Kurt McKee

lessons learned in production

Hey there! This article was written in 2006.

It might not have aged well for any number of reasons, so keep that in mind when reading (or clicking outgoing links!).

Ha HA! ... "Moralism".

Posted 21 December 2006

I was talking with a friend of mine and noted that I had considered seeing "Brokeback Mountain" just so I could have an informed opinion about the movie. My friend asked me "Why would you watch something like that?", which reflects the same opinion of the movie that everyone I know has expressed to me: it's a bad movie. Don't think for a moment that any of the people I know have ever seen the movie, though!

The homosexual elements of the trailer are so strong that my friends have refused to watch the movie. There's no problem with avoiding a movie you won't enjoy, but my friends indignantly announce that they'll "never watch that movie" because of the sinful homosexuality. That is what bothers me: it appears that that one conviction is held high, but my friends will sit through movies with far more acceptable sinful elements. This includes movies like "Sleepless in Seattle", which centers around a fornicating woman and a widower; "O Brother, Where Art Thou?", the lead character of which is a liar and thief who is given to vanity and lust; and "Lord of the Rings", which features some 11-and-a-half total hours of witchcraft. Admittedly, magic and wizardry are completely different than witchcraft, and not all of the spells require witchcraft-like incantations, so perhaps "Lord of the Rings" isn't a great example. In the stead of "Lord of the Rings", may I suggest "Independence Day"? It features fornication, drunkenness, and murder ( technically it's not murder because it's not humans killing humans).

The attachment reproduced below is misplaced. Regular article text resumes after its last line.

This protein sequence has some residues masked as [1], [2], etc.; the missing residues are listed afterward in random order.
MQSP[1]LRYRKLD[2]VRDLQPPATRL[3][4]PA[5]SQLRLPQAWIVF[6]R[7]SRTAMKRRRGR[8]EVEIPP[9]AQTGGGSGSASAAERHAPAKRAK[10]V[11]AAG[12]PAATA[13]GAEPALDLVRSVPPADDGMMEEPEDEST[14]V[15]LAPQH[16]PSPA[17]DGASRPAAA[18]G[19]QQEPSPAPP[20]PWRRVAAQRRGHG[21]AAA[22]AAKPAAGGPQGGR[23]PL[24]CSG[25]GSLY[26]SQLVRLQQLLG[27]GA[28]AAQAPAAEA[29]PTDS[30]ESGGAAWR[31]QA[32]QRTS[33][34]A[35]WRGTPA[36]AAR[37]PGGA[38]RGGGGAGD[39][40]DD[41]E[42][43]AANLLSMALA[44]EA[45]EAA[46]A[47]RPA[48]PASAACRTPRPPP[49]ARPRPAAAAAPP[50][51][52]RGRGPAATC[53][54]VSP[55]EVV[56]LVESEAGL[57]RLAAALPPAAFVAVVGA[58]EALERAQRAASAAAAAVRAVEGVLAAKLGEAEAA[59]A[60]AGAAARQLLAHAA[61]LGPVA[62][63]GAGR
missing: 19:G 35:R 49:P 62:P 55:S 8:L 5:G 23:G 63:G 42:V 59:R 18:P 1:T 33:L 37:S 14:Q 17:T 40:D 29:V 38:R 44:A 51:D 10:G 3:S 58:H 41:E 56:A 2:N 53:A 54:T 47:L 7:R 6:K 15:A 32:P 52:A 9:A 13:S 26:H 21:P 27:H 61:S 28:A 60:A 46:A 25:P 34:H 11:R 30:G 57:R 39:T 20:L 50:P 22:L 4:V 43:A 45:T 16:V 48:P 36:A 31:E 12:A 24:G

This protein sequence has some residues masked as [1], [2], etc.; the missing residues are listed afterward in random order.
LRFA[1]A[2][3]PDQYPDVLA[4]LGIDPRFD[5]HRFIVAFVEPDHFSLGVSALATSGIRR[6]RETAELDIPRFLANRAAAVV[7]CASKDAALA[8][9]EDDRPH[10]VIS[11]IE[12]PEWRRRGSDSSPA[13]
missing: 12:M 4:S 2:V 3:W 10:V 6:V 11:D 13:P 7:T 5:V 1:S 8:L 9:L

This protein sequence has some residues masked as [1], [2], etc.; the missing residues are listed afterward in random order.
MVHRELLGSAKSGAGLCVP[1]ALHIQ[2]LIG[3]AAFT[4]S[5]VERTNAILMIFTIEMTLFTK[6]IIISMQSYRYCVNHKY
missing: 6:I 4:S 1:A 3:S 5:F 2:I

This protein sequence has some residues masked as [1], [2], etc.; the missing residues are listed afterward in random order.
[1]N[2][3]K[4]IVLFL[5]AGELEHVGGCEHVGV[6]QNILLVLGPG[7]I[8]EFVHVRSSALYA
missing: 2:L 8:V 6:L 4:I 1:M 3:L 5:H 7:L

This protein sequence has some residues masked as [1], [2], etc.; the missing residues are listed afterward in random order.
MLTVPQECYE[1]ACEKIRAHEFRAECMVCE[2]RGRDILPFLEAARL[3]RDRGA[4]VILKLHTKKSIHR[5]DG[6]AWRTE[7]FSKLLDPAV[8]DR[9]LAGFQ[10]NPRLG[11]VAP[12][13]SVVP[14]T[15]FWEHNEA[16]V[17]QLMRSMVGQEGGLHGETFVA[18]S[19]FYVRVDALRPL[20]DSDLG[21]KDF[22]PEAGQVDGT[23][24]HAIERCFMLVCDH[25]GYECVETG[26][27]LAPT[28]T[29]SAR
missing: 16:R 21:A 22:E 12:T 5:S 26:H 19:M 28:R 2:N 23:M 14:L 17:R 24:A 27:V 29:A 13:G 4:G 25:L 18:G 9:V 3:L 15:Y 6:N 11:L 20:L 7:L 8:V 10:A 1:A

My point is, I wish people would be more careful when making declarations and judgements about things. It sometimes seems like their convictions aren't consistent.